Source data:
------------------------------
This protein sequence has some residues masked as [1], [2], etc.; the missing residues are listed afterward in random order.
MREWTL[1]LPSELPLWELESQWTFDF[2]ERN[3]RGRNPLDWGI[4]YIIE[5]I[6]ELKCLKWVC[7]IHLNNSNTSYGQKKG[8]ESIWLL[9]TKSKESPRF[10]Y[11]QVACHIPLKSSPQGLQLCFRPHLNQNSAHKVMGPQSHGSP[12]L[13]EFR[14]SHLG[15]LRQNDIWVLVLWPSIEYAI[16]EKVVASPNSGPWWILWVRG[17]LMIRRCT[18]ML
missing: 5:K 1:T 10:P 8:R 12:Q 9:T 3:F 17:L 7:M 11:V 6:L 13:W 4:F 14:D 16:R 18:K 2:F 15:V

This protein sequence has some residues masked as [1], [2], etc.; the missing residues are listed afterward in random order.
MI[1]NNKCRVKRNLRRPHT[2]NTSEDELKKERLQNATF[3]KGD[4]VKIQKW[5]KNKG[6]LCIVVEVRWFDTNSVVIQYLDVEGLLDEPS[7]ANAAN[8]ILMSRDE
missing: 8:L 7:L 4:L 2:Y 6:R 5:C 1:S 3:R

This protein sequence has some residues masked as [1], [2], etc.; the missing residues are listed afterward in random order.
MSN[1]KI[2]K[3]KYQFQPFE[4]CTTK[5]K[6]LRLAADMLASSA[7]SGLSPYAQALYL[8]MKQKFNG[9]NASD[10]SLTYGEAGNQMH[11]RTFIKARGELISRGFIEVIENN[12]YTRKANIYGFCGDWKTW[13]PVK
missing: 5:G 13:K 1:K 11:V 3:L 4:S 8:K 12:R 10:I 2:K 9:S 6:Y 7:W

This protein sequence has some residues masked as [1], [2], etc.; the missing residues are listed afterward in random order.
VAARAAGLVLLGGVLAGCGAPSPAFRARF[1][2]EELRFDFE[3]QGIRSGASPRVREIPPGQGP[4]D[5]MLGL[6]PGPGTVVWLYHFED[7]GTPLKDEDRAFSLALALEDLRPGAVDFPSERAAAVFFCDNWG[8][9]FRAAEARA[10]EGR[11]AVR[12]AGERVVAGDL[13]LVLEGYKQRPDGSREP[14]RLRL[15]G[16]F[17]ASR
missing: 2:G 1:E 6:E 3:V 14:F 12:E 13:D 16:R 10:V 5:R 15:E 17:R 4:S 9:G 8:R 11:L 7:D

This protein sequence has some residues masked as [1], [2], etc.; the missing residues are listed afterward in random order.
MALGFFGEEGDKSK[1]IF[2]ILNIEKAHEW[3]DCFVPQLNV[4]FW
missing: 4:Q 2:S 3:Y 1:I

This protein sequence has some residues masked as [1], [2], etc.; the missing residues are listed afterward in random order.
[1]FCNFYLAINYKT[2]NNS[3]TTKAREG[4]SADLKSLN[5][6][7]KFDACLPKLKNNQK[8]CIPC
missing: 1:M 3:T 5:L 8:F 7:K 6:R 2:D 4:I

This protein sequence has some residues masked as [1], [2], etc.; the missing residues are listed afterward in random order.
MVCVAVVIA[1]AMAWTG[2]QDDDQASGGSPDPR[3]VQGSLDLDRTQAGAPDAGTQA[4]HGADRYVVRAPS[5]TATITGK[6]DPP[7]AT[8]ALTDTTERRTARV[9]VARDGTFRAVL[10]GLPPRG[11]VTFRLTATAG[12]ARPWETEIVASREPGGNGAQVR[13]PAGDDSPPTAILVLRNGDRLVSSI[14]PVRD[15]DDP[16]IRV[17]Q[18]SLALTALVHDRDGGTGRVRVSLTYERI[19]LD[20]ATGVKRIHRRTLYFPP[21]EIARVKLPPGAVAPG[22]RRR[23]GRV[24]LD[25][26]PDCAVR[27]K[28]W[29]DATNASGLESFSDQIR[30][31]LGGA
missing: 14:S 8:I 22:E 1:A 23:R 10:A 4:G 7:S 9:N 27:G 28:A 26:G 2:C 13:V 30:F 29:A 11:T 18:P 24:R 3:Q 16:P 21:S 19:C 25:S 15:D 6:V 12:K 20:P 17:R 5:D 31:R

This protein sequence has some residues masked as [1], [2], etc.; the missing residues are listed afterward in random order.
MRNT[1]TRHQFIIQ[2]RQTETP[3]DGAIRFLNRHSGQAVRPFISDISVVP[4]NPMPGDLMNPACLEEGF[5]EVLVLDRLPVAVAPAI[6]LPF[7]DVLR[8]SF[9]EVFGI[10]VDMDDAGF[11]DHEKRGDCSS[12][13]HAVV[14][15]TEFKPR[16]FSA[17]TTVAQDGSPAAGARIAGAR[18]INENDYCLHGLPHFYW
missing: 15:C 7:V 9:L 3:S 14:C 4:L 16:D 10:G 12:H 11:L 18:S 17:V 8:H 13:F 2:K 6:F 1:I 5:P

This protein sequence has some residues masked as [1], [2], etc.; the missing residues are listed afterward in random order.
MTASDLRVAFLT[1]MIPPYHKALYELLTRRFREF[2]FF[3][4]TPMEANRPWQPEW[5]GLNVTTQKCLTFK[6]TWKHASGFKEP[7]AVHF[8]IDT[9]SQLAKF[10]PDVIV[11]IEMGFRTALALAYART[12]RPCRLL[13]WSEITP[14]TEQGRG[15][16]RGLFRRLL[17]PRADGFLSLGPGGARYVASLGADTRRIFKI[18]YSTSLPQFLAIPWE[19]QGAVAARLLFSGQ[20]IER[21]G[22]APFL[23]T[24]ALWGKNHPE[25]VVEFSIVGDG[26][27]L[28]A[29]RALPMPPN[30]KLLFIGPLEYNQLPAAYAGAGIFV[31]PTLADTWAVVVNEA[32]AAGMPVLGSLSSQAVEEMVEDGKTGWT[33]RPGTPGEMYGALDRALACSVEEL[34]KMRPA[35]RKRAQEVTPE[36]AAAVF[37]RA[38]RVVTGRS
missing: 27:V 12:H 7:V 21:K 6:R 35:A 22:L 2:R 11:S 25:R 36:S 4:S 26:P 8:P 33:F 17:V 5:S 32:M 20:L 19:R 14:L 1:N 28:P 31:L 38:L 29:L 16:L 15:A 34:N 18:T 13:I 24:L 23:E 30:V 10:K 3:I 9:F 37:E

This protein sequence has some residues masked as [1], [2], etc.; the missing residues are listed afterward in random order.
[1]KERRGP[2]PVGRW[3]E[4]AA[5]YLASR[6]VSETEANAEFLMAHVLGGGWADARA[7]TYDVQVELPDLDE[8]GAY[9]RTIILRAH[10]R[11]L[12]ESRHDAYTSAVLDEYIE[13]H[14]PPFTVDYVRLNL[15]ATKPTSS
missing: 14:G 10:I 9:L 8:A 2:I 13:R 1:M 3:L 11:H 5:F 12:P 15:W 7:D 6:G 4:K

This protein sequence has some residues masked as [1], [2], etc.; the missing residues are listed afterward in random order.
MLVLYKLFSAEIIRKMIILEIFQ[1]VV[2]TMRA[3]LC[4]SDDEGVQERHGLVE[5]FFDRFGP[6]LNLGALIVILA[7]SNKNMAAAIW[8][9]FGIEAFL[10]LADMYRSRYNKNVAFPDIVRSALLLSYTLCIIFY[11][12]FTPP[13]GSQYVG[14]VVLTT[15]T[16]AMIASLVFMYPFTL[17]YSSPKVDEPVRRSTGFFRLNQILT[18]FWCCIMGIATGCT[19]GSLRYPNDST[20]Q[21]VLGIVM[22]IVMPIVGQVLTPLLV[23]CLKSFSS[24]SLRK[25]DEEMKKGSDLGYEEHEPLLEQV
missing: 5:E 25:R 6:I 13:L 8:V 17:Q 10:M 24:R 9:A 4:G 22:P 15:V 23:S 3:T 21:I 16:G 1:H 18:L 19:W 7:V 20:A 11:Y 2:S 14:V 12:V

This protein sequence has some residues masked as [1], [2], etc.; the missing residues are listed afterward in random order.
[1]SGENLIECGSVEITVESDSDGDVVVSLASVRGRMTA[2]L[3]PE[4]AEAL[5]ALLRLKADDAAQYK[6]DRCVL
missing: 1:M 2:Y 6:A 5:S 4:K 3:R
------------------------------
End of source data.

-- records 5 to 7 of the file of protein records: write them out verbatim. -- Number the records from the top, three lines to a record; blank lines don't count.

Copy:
This protein sequence has some residues masked as [1], [2], etc.; the missing residues are listed afterward in random order.
MALGFFGEEGDKSK[1]IF[2]ILNIEKAHEW[3]DCFVPQLNV[4]FW
missing: 4:Q 2:S 3:Y 1:I

This protein sequence has some residues masked as [1], [2], etc.; the missing residues are listed afterward in random order.
[1]FCNFYLAINYKT[2]NNS[3]TTKAREG[4]SADLKSLN[5][6][7]KFDACLPKLKNNQK[8]CIPC
missing: 1:M 3:T 5:L 8:F 7:K 6:R 2:D 4:I

This protein sequence has some residues masked as [1], [2], etc.; the missing residues are listed afterward in random order.
MVCVAVVIA[1]AMAWTG[2]QDDDQASGGSPDPR[3]VQGSLDLDRTQAGAPDAGTQA[4]HGADRYVVRAPS[5]TATITGK[6]DPP[7]AT[8]ALTDTTERRTARV[9]VARDGTFRAVL[10]GLPPRG[11]VTFRLTATAG[12]ARPWETEIVASREPGGNGAQVR[13]PAGDDSPPTAILVLRNGDRLVSSI[14]PVRD[15]DDP[16]IRV[17]Q[18]SLALTALVHDRDGGTGRVRVSLTYERI[19]LD[20]ATGVKRIHRRTLYFPP[21]EIARVKLPPGAVAPG[22]RRR[23]GRV[24]LD[25][26]PDCAVR[27]K[28]W[29]DATNASGLESFSDQIR[30][31]LGGA
missing: 14:S 8:I 22:E 1:A 23:R 10:A 4:G 7:S 9:N 27:G 28:A 26:G 2:C 13:V 30:F 29:A 11:T 18:P 24:R 3:Q 16:P 21:S 19:C 25:S 15:D 6:V 12:K 20:P 17:R 5:D 31:R